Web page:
Tens of thousands of demonstrators have held massive protests across the occupied territories for the 39th straight week against the hardline Israeli cabinet's policies, including its so-called judicial overhaul scheme.
The rallies were held on Saturday across more than 100 locations throughout the occupied territories, including the coastal city of Tel Aviv, as well as the occupied city of al-Quds, Modi'in, Ariel, Rosh Ha’ayin, Haifa and Rehovot.
"On Saturday night, we will all meet at Kaplan [Street in Tel Aviv] ... in a massive solidarity rally," protest organizers said in a statement ahead of the rally in the city.
Noting that Israel's extremist prime minister, Benjamin Netanyahu, “is an expert in dividing people along sectarian lines, religious vs. secular, [and] left vs. right as part of his divide and conquer strategy,” the statement added, “The economy is tumbling down and all we get is provocations..."
Dozens of demonstrators closed the Ayalon Expressway in Tel Aviv, raising protest banners and carrying torches. The regime's forces then moved in to disperse the crowd, arresting two demonstrators.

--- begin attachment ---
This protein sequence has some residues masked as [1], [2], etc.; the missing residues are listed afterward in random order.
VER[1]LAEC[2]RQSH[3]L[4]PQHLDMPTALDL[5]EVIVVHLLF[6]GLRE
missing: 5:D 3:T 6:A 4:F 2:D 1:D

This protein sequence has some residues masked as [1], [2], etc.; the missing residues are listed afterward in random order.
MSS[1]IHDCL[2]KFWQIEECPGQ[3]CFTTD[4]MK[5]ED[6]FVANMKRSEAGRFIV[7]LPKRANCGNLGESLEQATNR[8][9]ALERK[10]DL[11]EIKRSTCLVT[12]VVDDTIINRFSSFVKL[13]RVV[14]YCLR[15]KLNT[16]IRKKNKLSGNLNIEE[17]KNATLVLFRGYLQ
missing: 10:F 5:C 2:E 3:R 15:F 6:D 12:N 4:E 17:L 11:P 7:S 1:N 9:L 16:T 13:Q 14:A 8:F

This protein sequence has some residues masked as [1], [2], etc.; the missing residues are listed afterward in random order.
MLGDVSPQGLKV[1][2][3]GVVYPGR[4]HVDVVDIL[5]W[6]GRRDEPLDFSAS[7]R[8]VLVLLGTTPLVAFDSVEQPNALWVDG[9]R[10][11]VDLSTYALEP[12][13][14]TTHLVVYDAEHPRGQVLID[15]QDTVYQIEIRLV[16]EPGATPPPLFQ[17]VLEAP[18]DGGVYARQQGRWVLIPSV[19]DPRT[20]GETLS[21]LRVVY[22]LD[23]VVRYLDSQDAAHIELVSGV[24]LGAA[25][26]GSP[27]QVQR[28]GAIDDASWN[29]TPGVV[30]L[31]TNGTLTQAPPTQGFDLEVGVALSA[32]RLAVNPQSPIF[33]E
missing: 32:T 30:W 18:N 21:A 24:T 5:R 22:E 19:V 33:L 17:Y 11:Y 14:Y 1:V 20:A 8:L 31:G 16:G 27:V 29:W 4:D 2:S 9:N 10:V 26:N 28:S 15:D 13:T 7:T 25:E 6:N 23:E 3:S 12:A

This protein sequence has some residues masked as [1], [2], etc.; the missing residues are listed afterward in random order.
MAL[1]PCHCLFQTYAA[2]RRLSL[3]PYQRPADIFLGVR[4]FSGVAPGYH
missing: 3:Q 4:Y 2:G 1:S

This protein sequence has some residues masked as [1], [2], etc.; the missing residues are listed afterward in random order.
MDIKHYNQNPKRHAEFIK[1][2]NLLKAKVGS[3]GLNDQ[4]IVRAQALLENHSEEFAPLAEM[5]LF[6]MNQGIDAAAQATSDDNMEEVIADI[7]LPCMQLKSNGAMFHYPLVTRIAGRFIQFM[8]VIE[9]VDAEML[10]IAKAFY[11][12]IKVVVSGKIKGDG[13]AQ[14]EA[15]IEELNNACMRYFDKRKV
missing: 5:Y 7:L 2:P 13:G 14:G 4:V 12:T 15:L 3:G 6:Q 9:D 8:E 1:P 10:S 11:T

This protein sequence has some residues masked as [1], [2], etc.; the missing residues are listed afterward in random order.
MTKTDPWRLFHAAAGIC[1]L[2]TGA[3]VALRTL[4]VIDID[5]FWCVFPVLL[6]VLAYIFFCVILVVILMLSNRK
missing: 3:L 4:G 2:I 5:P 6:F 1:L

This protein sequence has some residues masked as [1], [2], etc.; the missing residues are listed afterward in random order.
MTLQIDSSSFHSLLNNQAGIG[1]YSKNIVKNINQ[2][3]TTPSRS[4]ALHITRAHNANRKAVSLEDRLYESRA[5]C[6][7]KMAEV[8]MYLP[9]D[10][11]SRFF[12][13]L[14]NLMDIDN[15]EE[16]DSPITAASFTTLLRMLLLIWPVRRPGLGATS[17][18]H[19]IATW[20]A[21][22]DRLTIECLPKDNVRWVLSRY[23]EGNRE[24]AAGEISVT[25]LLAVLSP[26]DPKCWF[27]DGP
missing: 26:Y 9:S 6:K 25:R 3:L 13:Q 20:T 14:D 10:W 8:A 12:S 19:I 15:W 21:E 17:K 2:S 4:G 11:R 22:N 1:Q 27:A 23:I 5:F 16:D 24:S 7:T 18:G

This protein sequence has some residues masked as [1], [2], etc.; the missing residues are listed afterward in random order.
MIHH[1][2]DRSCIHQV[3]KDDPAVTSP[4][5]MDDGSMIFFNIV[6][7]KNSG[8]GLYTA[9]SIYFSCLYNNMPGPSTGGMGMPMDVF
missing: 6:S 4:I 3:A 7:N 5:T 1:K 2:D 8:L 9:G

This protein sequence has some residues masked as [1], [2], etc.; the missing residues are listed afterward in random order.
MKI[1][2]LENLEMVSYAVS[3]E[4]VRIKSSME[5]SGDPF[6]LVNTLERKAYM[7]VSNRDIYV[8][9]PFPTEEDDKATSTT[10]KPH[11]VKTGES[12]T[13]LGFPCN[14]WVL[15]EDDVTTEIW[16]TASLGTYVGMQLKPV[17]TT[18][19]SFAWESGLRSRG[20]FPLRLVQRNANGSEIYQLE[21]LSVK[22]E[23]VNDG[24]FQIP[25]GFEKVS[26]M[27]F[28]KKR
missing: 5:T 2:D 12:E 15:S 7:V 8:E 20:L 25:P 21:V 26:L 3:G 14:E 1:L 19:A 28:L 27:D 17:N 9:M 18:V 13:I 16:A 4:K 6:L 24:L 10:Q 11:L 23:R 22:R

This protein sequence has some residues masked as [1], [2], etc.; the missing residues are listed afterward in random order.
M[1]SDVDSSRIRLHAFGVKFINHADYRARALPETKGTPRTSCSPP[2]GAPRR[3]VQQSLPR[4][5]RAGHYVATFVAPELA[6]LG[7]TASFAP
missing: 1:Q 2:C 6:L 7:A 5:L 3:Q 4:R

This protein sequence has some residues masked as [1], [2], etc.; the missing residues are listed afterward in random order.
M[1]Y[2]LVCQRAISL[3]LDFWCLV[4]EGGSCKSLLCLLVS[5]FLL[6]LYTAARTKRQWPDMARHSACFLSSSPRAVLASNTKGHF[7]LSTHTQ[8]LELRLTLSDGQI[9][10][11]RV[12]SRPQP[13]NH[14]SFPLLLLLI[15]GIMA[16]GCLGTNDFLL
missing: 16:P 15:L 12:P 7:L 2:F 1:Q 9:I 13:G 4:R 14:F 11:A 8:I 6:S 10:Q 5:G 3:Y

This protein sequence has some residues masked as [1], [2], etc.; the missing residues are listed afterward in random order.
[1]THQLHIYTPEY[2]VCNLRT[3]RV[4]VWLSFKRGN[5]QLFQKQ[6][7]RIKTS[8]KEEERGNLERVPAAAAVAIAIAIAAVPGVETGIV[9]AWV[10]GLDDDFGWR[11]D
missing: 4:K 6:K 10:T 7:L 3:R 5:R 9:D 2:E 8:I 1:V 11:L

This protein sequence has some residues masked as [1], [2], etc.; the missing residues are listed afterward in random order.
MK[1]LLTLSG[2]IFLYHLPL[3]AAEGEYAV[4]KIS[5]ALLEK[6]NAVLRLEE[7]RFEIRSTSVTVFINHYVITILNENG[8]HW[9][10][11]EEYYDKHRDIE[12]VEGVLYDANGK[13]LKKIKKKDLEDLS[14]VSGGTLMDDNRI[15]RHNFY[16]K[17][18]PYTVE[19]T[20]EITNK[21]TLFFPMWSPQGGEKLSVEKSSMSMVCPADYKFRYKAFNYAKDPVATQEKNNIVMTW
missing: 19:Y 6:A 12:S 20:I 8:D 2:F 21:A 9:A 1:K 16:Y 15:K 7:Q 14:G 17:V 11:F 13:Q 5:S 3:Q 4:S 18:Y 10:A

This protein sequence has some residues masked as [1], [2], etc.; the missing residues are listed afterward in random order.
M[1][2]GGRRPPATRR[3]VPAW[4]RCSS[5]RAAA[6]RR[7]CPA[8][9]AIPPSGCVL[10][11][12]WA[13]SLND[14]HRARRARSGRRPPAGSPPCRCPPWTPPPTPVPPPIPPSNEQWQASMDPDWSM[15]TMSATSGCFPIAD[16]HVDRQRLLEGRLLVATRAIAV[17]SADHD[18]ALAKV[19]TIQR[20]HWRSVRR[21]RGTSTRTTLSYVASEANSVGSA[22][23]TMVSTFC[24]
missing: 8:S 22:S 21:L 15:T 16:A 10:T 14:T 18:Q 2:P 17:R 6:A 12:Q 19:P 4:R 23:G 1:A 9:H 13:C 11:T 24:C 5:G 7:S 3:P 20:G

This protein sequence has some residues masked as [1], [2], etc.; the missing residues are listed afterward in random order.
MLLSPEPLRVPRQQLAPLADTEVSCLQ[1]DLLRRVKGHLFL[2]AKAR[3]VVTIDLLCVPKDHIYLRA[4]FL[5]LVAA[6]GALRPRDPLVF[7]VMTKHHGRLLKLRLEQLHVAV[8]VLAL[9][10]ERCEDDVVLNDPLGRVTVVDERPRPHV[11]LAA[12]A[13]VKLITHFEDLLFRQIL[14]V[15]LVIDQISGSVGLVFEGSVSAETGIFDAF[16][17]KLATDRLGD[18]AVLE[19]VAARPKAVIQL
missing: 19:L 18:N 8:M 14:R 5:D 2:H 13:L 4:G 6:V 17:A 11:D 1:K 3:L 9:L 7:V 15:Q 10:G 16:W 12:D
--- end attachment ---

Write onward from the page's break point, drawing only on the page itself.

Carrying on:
Former director general of Israel's ministry of military affairs, Dan Harel, addressed the Tel Aviv rally, saying that the extremist cabinet's "actions to weaken the Supreme Court have already resulted in significant damage to the reserve units" of the regime's military, "causing a loss of readiness and operational capability."
Hundreds of protesters also held a rally in front of the Israeli president's residence in the city of al-Quds.
The demonstrations started in January, when Netanyahu's far-right cabinet unveiled its plan to radically change the structure of the regime's judiciary and its Supreme Court.
The scheme primarily seeks to prevent the Supreme Court from being able to exercise its power to strike down the decisions made by the politicians.
The protests have gained momentum since the end of July, when the Knesset passed the first bill of the overhaul plan, which restricted the court's ability to declare the cabinet's decisions "unreasonable."
Saturday's rallies came after the court deliberated petitions against the "reasonableness law." A verdict, however, is due in weeks, if not months.
Proponents of the overhaul say it helps redistribute the balance of power between the politicians and the judiciary. Its opponents, however, accuse Netanyahu of trying his hand at a power grab. They say the premier, who is on trial in three corruption cases for receiving bribe, fraud, and breach of trust, is also attempting to use the scheme to quash possible judgments against him.